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The latest issue of the Australian Business Law Review (Volume 49 Part 4) contains the following material:

EDITORIALGeneral Editor: Michael Terceiro

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Articles

Causation in Misuse of Market Power Claims under the Competition and Consumer Act 2010 (Cth) – Katharine Kemp

Following the amendment of s 46 of the Competition and Consumer Act 2010 (Cth) in 2017, a finding of misuse of market power no longer depends on proof of a causal link between a firm’s substantial market power and the impugned conduct, but focuses on the causal link between the firm’s conduct and the alleged actual or likely substantial lessening of competition. This article provides some foundations for addressing the challenge of analysing cause and effects under the amended s 46. It explains major theories of causation in philosophy and in law, and approaches to causation in unilateral conduct cases and guidelines in several jurisdictions. It proposes appropriate approaches to causation in some particularly challenging cases, namely those involving multiple causes; monopoly leveraging claims; and the special dynamics of multi-sided platforms.

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Insurance Claims Handling and Settling as a Financial Service after the Banking Royal Commission – Paul Latimer

Reforms to insurance law were enacted in the Corporations Act 2001 (Cth) and related legislation in 2021 to implement recommendations of the Royal Commission into Misconduct in the Banking, Superannuation and Financial Services Industry in light of the evidence presented of conduct in the insurance industry that fell below community standards and expectations. This article examines the implementation of Recommendation 4.8 to make insurance claims handling and settling services a financial service regulated by the Australian Securities and Investments Commission following the long-overdue removal of its former carve out from the definition of a “financial service”. It also introduces other improvements to claims handling and settlement services with the introduction of enforceable code provisions in the voluntary codes of conduct (Recommendations 1.15, 4.9) and the new remedy for unfair contract terms and unconscionability in insurance (Recommendation 4.7).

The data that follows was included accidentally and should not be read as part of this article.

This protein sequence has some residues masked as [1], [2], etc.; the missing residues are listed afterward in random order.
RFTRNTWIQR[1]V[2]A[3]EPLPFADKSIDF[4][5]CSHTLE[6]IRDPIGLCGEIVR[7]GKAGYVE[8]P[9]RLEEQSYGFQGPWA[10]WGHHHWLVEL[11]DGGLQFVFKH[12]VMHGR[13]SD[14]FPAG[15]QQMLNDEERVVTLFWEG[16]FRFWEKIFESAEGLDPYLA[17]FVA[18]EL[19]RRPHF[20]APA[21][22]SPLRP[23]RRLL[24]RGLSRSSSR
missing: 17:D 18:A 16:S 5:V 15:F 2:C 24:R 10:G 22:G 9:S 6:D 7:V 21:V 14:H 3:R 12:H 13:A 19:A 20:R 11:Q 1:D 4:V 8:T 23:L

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The Role of Agency in Competition Law: The Australian Flight Centre Case – Rhonda L Smith and Arlen Duke

Australian Competition and Consumer Commission v Flight Centre Travel Group Ltd (Flight Centre) was decided by the High Court in December 2016. The Australian Competition and Consumer Commission alleged that Flight Centre had engaged or attempted to engage in price fixing with the airlines by seeking agreement to a Most Favoured Nation provision. A central issue in the case was whether or not Flight Centre was acting as agent for the airlines. This article discusses how changes in business models involving agency arrangements have caused confusion about the relationship between the parties when assessing alleged anti-competitive conduct. It explains the approach adopted in the United States and in the European Union to determine whether a party is an agent. Following from this, the basis for the various court rulings in Flight Centre are discussed – the finding that Flight Centre attempted to fix prices, despite being found to be an agent for the airlines. The findings in Flight Centre are then compared to the cases involving online booking portals in Europe and whether these cases may have informed the approach in Flight Centre is considered. Some conclusions are then drawn concerning the treatment of agency arrangements in the final section.

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World First: An Australian Court Opens the Door to Inventor Recognition for Artificial Intelligence Systems – AJ George and JA Tarr

Rapid development and use of artificial intelligence (AI) is creating significant regulatory challenges in many domains. In the intellectual property sphere, Stephen Thaler’s Artificial Inventor Project (AIP) is challenging traditional concepts of who – and what – can be an “inventor” for patent registration. With the filing of patent applications across multiple jurisdictions, managing inventor status of AI systems while ensuring innovation incentivisation is preserved is the question before patent offices, courts and legislatures globally. The AIP’s aim is to clarify, if not advance, AI “inventor” eligibility. Thaler, the AI engineer behind the Project, has sought inventor status for his “sentient” machine the Device for the Autonomous Bootstrapping of Unified Sentience, in order to patent inventions “autonomously” made by it. Australia’s 2021 Federal Court decision affirming machine inventors constitutes a world first – with other jurisdictions that have substantively considered the matter denying status. This article analyses the respective judgments and arguments raised, concluding the Australian decision to be out of step internationally, and with High Court authority and classic statutory interpretation. It nevertheless argues the need for focused dialogue around the intersection of AI and intellectual property, directions forward, and, as with other regulatory fields, the need for this intersection to remain the purview of legislative bodies rather than courts.

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COMMERCIAL LITIGATIONEditor: Michael Legg

  • Climate-related Risk Heating Up Down Under Jennifer Chambers and Leah Ratcliff

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For the PDF version of the table of contents, click here: Westlaw AU – ABLR Vol 49 No 4 Contents or here New Westlaw Australia – ABLR Vol 49 No 4 Contents or here: Checkpoint – ABLR Vol 49 No 4 Contents.

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